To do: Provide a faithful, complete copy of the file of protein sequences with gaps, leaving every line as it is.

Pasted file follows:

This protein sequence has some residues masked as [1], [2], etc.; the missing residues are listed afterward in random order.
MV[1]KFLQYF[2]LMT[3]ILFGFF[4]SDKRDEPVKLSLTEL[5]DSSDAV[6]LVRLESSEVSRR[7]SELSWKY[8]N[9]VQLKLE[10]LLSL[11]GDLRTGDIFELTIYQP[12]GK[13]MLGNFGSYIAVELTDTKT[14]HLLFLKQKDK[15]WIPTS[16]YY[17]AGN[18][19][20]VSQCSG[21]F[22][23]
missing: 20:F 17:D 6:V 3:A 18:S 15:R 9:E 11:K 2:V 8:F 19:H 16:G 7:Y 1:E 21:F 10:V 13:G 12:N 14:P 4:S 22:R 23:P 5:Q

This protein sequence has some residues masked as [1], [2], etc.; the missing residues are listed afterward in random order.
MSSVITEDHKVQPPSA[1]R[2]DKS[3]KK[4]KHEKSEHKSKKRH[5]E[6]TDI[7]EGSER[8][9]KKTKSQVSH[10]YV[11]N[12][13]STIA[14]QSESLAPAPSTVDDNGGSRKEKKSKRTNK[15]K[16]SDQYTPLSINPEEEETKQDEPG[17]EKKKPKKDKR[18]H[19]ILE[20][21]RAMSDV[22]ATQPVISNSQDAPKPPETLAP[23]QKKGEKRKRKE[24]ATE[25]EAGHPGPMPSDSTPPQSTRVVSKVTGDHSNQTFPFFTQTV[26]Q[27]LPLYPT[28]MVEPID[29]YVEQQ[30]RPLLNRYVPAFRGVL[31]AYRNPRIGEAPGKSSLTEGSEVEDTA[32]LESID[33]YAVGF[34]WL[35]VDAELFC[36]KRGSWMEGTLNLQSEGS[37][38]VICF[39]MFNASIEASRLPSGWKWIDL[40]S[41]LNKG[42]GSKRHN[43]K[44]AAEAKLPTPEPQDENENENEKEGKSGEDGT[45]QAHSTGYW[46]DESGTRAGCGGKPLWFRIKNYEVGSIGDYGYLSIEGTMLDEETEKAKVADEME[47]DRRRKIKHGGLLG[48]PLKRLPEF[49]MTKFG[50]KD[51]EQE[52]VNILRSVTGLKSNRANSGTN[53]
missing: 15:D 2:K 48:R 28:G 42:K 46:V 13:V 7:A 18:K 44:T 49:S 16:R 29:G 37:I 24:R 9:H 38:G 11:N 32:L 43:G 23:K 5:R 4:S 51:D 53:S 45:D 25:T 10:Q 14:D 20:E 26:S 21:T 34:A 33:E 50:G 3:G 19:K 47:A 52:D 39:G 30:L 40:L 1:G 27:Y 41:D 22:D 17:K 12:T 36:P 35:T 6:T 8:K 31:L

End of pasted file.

This protein sequence has some residues masked as [1], [2], etc.; the missing residues are listed afterward in random order.
MV[1]KFLQYF[2]LMT[3]ILFGFF[4]SDKRDEPVKLSLTEL[5]DSSDAV[6]LVRLESSEVSRR[7]SELSWKY[8]N[9]VQLKLE[10]LLSL[11]GDLRTGDIFELTIYQP[12]GK[13]MLGNFGSYIAVELTDTKT[14]HLLFLKQKDK[15]WIPTS[16]YY[17]AGN[18][19][20]VSQCSG[21]F[22][23]
missing: 20:F 17:D 6:V 3:A 18:S 15:R 9:E 11:K 2:V 8:F 19:H 16:G 7:Y 1:E 21:F 10:V 13:G 12:N 14:P 4:S 22:R 23:P 5:Q

This protein sequence has some residues masked as [1], [2], etc.; the missing residues are listed afterward in random order.
MSSVITEDHKVQPPSA[1]R[2]DKS[3]KK[4]KHEKSEHKSKKRH[5]E[6]TDI[7]EGSER[8][9]KKTKSQVSH[10]YV[11]N[12][13]STIA[14]QSESLAPAPSTVDDNGGSRKEKKSKRTNK[15]K[16]SDQYTPLSINPEEEETKQDEPG[17]EKKKPKKDKR[18]H[19]ILE[20][21]RAMSDV[22]ATQPVISNSQDAPKPPETLAP[23]QKKGEKRKRKE[24]ATE[25]EAGHPGPMPSDSTPPQSTRVVSKVTGDHSNQTFPFFTQTV[26]Q[27]LPLYPT[28]MVEPID[29]YVEQQ[30]RPLLNRYVPAFRGVL[31]AYRNPRIGEAPGKSSLTEGSEVEDTA[32]LESID[33]YAVGF[34]WL[35]VDAELFC[36]KRGSWMEGTLNLQSEGS[37][38]VICF[39]MFNASIEASRLPSGWKWIDL[40]S[41]LNKG[42]GSKRHN[43]K[44]AAEAKLPTPEPQDENENENEKEGKSGEDGT[45]QAHSTGYW[46]DESGTRAGCGGKPLWFRIKNYEVGSIGDYGYLSIEGTMLDEETEKAKVADEME[47]DRRRKIKHGGLLG[48]PLKRLPEF[49]MTKFG[50]KD[51]EQE[52]VNILRSVTGLKSNRANSGTN[53]
missing: 15:D 2:K 48:R 28:G 42:K 46:V 13:V 7:A 18:K 44:T 49:S 16:R 29:G 37:I 24:R 9:H 38:G 11:N 32:L 43:G 23:K 5:R 4:S 51:D 53:S 45:D 25:T 10:Q 14:D 20:E 26:S 21:T 34:A 33:E 50:G 3:G 19:K 47:A 52:D 39:G 30:L 40:L 1:G 27:Y 41:D 22:D 17:K 12:T 36:P 35:T 6:T 8:K 31:L